West Windsor Council President Mendonez resigns with little notice, no explanation

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West Windsor Council President Peter Mendonez resigned earlier this month.

Update:  West Windsor council chose Jyotika Bahree to fill the seat vacated by Mendonez during its meeting on June 26.

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West Windsor Council President Peter Mendonez blindsided residents, colleagues and town employees on June 12, resigning less than 10 minutes before the start of that night’s council meeting.

Mendondez announced his resignation in an email sent to township clerk Sharon Young, deputy clerk Gay Huber and then-council vice president Alison Miller, who has now taken over as president. The email was sent at 6:51 p.m., and the council meeting started at 7 p.m.

“It is with a heavy heart that I relinquish my position as council president and as a member of council,” Mendonez said in the email. “I will work with the clerk department and Ms. Miller to ensure an effective transition within the next few days.”

But Mendonez never followed through with his stated intentions, Miller said.

“I haven’t heard from him and neither has the clerk,” Miller said. “[The resignation] came as a complete surprise to everybody I’ve spoken to and a complete surprise to me,” Miller said.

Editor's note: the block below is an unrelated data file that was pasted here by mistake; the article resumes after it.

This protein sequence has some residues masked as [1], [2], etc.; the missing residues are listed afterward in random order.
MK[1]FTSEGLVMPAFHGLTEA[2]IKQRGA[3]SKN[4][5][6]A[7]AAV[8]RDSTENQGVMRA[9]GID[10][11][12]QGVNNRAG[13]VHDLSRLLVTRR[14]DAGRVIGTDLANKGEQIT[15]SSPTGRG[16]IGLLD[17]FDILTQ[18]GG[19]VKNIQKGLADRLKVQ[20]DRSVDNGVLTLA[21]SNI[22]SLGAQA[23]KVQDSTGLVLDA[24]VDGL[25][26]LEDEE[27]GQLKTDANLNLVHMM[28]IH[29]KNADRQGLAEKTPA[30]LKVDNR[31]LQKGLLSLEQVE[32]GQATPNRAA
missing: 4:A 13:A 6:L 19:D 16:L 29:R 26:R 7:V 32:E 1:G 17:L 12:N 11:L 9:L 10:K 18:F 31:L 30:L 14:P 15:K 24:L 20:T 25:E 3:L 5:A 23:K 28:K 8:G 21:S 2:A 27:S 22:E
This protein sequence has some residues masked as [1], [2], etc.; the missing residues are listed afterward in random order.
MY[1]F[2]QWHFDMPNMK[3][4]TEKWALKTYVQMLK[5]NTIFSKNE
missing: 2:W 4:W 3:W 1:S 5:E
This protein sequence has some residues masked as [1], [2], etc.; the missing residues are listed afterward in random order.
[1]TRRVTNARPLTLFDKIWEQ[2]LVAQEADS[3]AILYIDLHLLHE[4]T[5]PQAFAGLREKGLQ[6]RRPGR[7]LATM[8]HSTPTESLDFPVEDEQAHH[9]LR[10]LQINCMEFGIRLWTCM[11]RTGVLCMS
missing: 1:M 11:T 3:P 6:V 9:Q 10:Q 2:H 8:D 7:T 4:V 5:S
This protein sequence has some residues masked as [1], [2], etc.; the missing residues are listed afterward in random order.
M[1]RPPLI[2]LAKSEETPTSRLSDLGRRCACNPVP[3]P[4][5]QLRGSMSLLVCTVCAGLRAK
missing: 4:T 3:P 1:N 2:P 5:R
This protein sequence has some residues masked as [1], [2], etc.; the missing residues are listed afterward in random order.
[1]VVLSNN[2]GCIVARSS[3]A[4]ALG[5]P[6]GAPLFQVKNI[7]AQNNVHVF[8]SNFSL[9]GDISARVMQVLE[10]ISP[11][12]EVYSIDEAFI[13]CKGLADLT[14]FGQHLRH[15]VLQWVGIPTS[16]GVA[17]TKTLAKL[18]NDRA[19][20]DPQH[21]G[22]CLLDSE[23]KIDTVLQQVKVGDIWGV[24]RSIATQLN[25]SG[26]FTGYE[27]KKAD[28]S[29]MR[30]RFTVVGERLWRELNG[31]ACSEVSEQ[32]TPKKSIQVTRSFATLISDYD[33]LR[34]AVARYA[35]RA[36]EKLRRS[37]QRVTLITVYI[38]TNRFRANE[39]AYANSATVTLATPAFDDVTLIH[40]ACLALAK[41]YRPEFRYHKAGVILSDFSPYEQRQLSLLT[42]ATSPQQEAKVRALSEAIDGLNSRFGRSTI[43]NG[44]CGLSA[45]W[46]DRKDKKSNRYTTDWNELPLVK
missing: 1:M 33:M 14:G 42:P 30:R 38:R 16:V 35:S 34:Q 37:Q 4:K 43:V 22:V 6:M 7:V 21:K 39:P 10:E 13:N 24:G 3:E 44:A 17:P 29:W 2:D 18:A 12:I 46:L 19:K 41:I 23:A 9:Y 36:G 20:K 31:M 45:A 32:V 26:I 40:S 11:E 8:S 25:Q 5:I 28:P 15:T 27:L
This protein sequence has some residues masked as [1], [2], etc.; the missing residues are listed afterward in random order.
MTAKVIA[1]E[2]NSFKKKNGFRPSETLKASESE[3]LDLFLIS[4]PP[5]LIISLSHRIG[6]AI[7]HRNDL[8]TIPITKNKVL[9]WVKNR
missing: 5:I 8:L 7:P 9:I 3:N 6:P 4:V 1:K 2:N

Mayor Shing-Fu Hsueh and members of council told the News that they were unaware Mendonez intended to resign, and they have been unable to contact him despite repeated attempts.

In fact, councilwoman Linda Geevers said that if Huber hadn’t checked her email shortly before the meeting started, the other four council members would have sat there waiting for Mendonez to arrive.

Mendonez also agreed to answer a number of questions posed by The News regarding his resignation, but failed to answer before The News’ deadline.

The erstwhile council president’s resignation came only a few months after he changed the political power structure on council by switching sides during the township’s annual reorganization meeting in January.

Mendonez broke with former council allies Geevers and Hemant Marathe to join with Miller and Ayesha Hamilton in exchange for getting the council presidency.

During his first three years in office, Mendonez had frequently sided with Geevers and Marathe, often in opposition to initiatives supported by Hsueh. Mendonez’s defection created a three-member voting bloc supporting the mayor.

Council was expected to vote on a replacement for the seat at its meeting on June 26. The meeting took place after the News’ deadline.

Six candidates submitted their names for consideration for the seat by the filing deadline on June 22. They were Jyotika Bahree, Anthony DeCarlo, Marshall Lerner, Patricia Ward Prutzman, Susan Roy and Corinna Smithson Bisgaier.

Bahree is a member of the township’s zoning board of adjustment and has been involved with the Maurice Hawk PTA.

DeCarlo is a resident of the township for more than 20 years. Now retired, he worked as a supply chain manager for FMC. He has also been active in the Princeton Junction Volunteer Fire Company.

Lerner is a long-time township resident and a frequent attendee and speaker at township council meetings.